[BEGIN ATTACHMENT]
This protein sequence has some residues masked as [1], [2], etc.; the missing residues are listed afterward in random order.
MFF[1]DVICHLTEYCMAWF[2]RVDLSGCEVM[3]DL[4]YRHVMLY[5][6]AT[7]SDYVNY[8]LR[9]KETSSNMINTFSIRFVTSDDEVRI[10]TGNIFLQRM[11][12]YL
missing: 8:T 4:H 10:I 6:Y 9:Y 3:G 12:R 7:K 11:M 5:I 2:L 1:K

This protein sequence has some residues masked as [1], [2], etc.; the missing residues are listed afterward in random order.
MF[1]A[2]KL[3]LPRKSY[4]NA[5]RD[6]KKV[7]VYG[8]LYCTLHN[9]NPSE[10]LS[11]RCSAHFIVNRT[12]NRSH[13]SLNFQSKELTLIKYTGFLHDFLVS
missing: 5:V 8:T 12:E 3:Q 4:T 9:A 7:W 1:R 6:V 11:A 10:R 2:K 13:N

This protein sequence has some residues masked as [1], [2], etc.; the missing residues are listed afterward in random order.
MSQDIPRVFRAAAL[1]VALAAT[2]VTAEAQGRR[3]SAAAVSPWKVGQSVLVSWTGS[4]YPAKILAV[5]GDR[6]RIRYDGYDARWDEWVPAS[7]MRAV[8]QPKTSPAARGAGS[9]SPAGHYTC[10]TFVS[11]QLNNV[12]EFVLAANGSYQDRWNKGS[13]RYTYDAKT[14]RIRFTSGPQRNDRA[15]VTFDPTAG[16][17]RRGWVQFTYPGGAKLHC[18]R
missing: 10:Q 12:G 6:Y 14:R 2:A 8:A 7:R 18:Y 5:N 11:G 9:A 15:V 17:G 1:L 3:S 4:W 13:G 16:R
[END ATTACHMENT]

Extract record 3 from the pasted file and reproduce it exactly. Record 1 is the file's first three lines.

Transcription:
This protein sequence has some residues masked as [1], [2], etc.; the missing residues are listed afterward in random order.
MSQDIPRVFRAAAL[1]VALAAT[2]VTAEAQGRR[3]SAAAVSPWKVGQSVLVSWTGS[4]YPAKILAV[5]GDR[6]RIRYDGYDARWDEWVPAS[7]MRAV[8]QPKTSPAARGAGS[9]SPAGHYTC[10]TFVS[11]QLNNV[12]EFVLAANGSYQDRWNKGS[13]RYTYDAKT[14]RIRFTSGPQRNDRA[15]VTFDPTAG[16][17]RRGWVQFTYPGGAKLHC[18]R
missing: 10:Q 12:G 6:Y 14:R 2:A 8:A 7:R 18:Y 5:N 11:G 9:A 15:V 17:G 1:L 3:S 4:W 13:G 16:R